12-year-old awaits kidney donor

Child is on dialysis but cant hope to survive long without transplant

 A 12-year-old boy is struggling for life at All India Institute of Medical Sciences with both the kidneys damaged. Since last Monday, his life has become depended on regular dialysis. In absence of a donated kidney, it will be tough for him to survive for long.

This brings home the issue of importance of organ donation of brain dead people, which is very low in India.

Sarvesh Tiwari was born with problem in one of the kidneys. The valve in the kidney was too small to process all the functions properly. This put more pressure on the other kidney, in turn damaging it also.

Resident of Gonda in Uttar Pradesh, Sarvesh was taken to many private and public doctors in Lucknow. He received temporary relief there, but could not be full cured.
He was brought to AIIMS in 2009 and the doctor said it was too late for treatment.

 The nine-year-old was recommended for kidney transplant. Kidney from the close family members did not match. Sarvesh’s blood group is A+, while his mother’s is B+ and father’s is AB+. Other close relatives also did not have matching blood group.

“Since then, we have been looking for a kidney for the child. I have gone to organ banks of many hospitals, but no one responded positively,” said Sushil Tiwari, Sarvesh’s father. The child’s grandfather has the same blood group, but is too old to donate a kidney.

According to law, only a close family member can donate an organ to avoid organ trade. Other than that, a brain dead person’s organs can be utilised if retrieved within hours. But organ donation does not have many takers in India. Families of a deceased person are not ready to donate organs on emotional or religious grounds.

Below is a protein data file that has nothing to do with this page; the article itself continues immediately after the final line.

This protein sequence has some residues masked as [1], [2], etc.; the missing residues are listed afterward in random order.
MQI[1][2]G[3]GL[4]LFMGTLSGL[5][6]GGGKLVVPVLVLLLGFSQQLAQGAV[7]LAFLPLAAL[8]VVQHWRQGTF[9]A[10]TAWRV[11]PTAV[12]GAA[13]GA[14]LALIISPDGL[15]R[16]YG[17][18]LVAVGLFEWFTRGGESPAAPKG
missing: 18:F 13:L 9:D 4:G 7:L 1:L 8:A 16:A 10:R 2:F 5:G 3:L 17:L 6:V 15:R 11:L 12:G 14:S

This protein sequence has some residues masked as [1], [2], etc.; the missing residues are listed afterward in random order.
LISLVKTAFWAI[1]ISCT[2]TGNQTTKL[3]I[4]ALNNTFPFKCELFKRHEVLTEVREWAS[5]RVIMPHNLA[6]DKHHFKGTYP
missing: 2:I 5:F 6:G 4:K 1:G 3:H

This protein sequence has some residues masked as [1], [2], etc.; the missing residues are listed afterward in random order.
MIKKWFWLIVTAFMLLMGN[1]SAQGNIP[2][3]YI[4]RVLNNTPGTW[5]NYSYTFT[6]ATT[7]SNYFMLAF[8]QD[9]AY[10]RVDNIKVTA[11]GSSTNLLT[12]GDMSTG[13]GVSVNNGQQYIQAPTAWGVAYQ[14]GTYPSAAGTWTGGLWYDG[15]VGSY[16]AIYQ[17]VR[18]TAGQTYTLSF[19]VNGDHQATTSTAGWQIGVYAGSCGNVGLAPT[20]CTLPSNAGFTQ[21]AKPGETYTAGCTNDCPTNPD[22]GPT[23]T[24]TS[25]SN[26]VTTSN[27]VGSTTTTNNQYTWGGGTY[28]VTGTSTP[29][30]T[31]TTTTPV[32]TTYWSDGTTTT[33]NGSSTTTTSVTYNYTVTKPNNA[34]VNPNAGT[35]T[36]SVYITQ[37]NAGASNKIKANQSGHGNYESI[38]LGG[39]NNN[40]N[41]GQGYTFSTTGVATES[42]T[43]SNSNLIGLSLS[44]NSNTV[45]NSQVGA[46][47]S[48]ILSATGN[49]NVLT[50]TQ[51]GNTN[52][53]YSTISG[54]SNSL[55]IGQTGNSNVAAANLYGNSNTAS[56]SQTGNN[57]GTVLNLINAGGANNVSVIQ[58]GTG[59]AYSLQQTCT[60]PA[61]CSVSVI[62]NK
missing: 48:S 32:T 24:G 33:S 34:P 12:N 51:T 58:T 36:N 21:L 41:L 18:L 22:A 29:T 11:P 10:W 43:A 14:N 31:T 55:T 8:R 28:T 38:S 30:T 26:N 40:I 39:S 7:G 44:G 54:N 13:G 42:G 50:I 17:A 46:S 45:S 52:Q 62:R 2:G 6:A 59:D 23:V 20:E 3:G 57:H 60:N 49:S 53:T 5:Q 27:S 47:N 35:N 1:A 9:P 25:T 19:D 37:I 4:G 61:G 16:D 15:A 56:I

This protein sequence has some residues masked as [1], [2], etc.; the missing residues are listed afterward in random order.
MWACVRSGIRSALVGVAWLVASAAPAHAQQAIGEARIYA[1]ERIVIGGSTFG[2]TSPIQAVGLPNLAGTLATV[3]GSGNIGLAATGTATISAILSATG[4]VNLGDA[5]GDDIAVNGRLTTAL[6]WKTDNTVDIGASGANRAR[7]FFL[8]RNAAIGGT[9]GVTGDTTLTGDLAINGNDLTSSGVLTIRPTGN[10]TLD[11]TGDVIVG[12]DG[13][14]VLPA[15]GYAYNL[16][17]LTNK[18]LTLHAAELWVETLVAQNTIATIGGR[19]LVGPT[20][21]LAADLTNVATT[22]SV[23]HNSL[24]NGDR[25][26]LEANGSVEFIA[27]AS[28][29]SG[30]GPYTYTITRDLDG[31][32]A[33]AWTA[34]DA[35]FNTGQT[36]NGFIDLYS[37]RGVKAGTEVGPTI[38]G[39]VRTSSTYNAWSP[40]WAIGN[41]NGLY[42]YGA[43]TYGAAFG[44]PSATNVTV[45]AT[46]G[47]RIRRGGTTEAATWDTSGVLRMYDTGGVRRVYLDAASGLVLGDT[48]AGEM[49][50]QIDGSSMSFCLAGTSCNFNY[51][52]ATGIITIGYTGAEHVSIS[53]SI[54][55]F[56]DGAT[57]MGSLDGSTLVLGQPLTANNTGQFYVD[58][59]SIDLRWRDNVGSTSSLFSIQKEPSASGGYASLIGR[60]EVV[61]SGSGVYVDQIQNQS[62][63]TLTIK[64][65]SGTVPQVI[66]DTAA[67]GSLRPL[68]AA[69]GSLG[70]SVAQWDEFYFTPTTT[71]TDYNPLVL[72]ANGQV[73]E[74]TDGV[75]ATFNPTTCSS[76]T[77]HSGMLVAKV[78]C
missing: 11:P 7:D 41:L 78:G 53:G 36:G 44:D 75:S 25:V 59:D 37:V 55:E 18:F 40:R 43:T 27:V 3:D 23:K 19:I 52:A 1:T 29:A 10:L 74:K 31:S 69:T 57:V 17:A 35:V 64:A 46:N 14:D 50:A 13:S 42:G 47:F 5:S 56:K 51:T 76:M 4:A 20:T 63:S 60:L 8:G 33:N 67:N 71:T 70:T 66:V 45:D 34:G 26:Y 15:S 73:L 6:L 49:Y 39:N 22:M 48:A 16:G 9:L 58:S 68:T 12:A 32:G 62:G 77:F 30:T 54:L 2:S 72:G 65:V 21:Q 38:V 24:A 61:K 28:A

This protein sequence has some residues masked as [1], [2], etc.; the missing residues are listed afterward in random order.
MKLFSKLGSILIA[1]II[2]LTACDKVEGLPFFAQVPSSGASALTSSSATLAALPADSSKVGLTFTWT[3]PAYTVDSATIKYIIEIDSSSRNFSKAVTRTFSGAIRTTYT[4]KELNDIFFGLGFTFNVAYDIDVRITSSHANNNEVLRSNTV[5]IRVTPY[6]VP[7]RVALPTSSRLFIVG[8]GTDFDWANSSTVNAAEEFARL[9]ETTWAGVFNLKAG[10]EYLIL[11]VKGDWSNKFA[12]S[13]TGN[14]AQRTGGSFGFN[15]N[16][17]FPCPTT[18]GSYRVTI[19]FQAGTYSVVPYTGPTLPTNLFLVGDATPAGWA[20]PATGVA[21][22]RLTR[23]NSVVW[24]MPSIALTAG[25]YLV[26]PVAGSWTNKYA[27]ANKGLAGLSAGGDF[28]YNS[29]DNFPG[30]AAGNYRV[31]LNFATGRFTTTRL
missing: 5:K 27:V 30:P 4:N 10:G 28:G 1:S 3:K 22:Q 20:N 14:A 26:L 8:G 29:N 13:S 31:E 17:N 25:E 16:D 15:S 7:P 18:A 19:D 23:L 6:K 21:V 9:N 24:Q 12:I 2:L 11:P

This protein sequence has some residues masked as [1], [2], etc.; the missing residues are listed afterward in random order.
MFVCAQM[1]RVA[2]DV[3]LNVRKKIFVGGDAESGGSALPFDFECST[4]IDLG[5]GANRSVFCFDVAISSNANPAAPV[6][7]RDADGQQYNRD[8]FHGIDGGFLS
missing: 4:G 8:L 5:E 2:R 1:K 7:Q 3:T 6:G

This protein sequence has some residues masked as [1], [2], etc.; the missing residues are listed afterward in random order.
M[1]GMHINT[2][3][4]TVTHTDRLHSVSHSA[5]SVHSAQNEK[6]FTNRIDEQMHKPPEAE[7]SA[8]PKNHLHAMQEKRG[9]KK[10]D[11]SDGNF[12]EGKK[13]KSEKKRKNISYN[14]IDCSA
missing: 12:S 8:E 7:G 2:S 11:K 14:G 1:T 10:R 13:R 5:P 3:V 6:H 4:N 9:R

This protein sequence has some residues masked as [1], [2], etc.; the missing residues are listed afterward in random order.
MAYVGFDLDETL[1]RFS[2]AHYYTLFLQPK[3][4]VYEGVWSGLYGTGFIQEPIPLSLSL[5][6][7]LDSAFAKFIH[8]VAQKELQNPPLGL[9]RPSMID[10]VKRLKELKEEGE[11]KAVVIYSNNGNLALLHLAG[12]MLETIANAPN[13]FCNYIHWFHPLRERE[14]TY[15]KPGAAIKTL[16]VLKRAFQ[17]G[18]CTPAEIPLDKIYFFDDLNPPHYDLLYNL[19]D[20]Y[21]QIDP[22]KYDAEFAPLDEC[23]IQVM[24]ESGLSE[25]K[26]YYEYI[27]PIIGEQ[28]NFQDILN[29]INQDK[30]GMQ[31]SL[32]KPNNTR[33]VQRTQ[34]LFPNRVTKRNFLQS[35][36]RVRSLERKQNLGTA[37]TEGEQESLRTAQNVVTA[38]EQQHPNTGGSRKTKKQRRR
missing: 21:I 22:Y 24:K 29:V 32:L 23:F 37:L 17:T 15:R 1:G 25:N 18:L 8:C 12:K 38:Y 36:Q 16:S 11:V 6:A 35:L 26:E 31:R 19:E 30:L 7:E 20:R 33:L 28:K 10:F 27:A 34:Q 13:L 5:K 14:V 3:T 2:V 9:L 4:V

“We are trying to promote organ donation. But still very few cadaver donations happen. When a patient is brain dead, it is tough to convince families to donate body parts,” said Dr Aarti Vij, head, Organ Retrieval Banking Organisation, AIIMS.

She also said organs have to be retrieved within a few hours after heart stops. This is not easy to manage. Sarvesh was brought to the paediatrics department on November 19 after he complained of vomiting 10-15 times a day for three days. His report says that his abdomen was aching for the past two months.

“The doctor immediately put him on dialysis. So far functions of his kidney could be managed through medication,” said Sushil.  But he is worried about leaving the hospital. “We will have to take the dialysis machine on rent which costs Rs 10,000 a month.

Including other charges of medicine and chemical to be used, it will be Rs 25,000,” said Sushil.

He said the family cannot afford the monthly recurring amount, as education of two younger siblings of Sarvesh also need to be managed.

“The main issue is of uncertainty. We do not even know for how long we will have to do this,” said Sushil.

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